Metformin is a medication used for the treatment of type 2 diabetes, when diet and exercise have not been effective in controlling blood glucose levels.
Metformin is also used to lower insulin levels in women with polycystic ovary syndrome or to improve insulin sensitivity in women with gestational diabetes.
If you’re a breastfeeding mother, you might wonder: Is taking metformin while breastfeeding safe for my baby?
This article answers common questions asked by nursing mothers about metformin treatment while breastfeeding.
For more information about breastfeeding and diabetes, you can read BellyBelly’s article: Can Diabetes Impact Breastfeeding Success?
Can you take metformin while breastfeeding?
Metformin is considered a safe medication for lactating mothers to take.
The American Diabetes Association, the Global Diabetes Community UK and NPS Medicine Wise Australia all concur that it is unlikely there would be any adverse effects on breastfed infants of mothers on metformin treatment.
It’s always important to check with your healthcare provider before taking any medications while breastfeeding.
Does metformin pass into breast milk?
Metformin passes into breast milk but data from studies suggest that metformin levels detected in the breast milk of lactating women are low.
In women taking 1500 mg of metformin per day, the average estimated amount of metformin passed to their breastfed infants was 0.04 mg/kg of the weight-adjusted maternal dosage.
The milk metformin levels were relatively stable over a 24 hour period, so timing the maternal dose around breastfeeding schedules did not make a significant difference in the metformin levels detectable in breast milk.
Can metformin harm breastfed infants?
The amount of metformin that passes from breastfeeding mothers to their babies is not harmful.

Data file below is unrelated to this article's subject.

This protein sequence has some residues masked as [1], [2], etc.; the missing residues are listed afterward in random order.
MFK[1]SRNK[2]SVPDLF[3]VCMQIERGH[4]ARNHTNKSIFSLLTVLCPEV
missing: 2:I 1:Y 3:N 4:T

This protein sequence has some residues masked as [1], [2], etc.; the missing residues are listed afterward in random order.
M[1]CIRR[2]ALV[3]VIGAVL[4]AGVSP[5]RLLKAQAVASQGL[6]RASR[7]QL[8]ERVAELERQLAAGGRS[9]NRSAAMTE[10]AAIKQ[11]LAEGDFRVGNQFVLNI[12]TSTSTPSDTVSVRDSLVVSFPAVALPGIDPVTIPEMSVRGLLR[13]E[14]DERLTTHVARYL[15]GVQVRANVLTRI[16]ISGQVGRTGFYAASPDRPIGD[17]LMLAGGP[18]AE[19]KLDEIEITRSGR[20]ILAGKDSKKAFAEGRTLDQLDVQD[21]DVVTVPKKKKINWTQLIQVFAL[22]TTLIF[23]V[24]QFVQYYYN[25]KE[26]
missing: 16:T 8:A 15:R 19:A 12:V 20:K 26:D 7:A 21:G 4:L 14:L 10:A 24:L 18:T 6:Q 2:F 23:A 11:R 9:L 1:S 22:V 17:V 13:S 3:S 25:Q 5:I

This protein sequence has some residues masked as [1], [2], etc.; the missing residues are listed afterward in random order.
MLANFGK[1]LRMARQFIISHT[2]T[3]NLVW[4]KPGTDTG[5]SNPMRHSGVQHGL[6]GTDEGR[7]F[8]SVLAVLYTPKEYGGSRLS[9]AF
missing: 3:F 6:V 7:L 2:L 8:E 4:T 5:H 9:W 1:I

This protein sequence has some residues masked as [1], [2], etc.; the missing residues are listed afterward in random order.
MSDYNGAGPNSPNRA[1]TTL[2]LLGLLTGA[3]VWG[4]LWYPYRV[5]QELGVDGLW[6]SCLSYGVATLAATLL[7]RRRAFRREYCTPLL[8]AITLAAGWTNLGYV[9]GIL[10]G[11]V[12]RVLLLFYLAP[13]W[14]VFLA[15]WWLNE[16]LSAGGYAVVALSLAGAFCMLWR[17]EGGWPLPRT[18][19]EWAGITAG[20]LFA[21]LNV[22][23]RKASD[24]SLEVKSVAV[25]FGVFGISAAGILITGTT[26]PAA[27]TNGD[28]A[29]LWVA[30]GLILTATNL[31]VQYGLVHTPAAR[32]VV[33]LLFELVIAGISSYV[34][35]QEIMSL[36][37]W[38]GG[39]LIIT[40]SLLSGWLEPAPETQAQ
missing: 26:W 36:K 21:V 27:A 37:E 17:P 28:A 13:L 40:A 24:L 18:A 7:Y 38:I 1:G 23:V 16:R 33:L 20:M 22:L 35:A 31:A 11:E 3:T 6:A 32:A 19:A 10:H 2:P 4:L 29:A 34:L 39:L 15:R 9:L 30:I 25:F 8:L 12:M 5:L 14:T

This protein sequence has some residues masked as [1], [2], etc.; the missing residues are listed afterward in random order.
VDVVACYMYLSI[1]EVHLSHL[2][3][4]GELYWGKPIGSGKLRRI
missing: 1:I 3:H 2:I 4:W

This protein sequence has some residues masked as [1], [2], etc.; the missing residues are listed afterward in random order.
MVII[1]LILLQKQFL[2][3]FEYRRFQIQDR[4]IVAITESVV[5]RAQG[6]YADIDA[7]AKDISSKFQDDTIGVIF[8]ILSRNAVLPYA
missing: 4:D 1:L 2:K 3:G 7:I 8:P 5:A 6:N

Studies on the transfer of metformin into human milk found no adverse effects on breastfed infants.
In babies of ages ranging from 10 days to 25 months whose mothers were taking metformin while breastfeeding it was reported that:
- The mothers reported no adverse effects in their babies
- There were no detectable adverse effects in the babies
- None of the infants had low blood glucose levels
- The babies met their expected growth and developmental milestones.
Does metformin affect breast milk production?
Metformin is sometimes used to increase breast milk production in breastfeeding mothers with low milk supply. There is currently no scientific evidence of the effectiveness of metformin as a galactagogue (a substance that boosts breast milk production).
In a pilot study on women with low milk supply and symptoms of insulin resistance, researchers tested metformin versus placebo for their effects in treating low milk supply.
The women taking metformin (as opposed to the placebo group) showed no statistically significant difference in baseline measurements of breast milk output after two to four weeks of metformin treatment.
For natural alternatives used to increase low milk supply, you can read BellyBelly’s article: 11 Foods That Improve Breastmilk Production.
Can mothers take metformin while breastfeeding for weight loss?
Sensible ways for breastfeeding mothers to lose weight after giving birth would be to make healthier lifestyle and diet choices as opposed to taking drugs.
As a breastfeeding mother, here are some things you can do:
- Eat a wide variety of healthy, nutrient dense foods
- Stay hydrated
- Engage in gentle exercise that is appropriate to your postpartum stage
- Get enough rest.
Although breastfeeding burns calories, some women find it hard to lose weight while they are breastfeeding. This could be because breastfeeding increases hunger and slows fat metabolism, which is the body’s way of preserving fat reserves for breast milk in adverse conditions.
If you have previously taken metformin for weight loss, talk to your family doctor or another healthcare provider for advice about continuing metformin while breastfeeding for weight loss.
Can breastfeeding mothers use metformin treatment for polycystic ovary syndrome?
Metformin is used in the treatment of polycystic ovary syndrome (PCOS), a hormonal condition that causes cysts to form on the outside of the ovaries.
Women with polycystic ovary syndrome often have insulin resistance, so metformin is used to lower insulin levels. It’s important to check any medications you were previously taking to treat polycystic ovary syndrome are suitable to continue taking while breastfeeding.
Studies have found that exclusive breastfeeding for 6 months can significantly reduce insulin resistance in the postpartum period, which means the amount of medication you need might have changed.
For more information on polycystic ovary syndrome, you can read BellyBelly’s article: PCOS – What Is PCOS? (PolyCystic Ovarian Syndrome).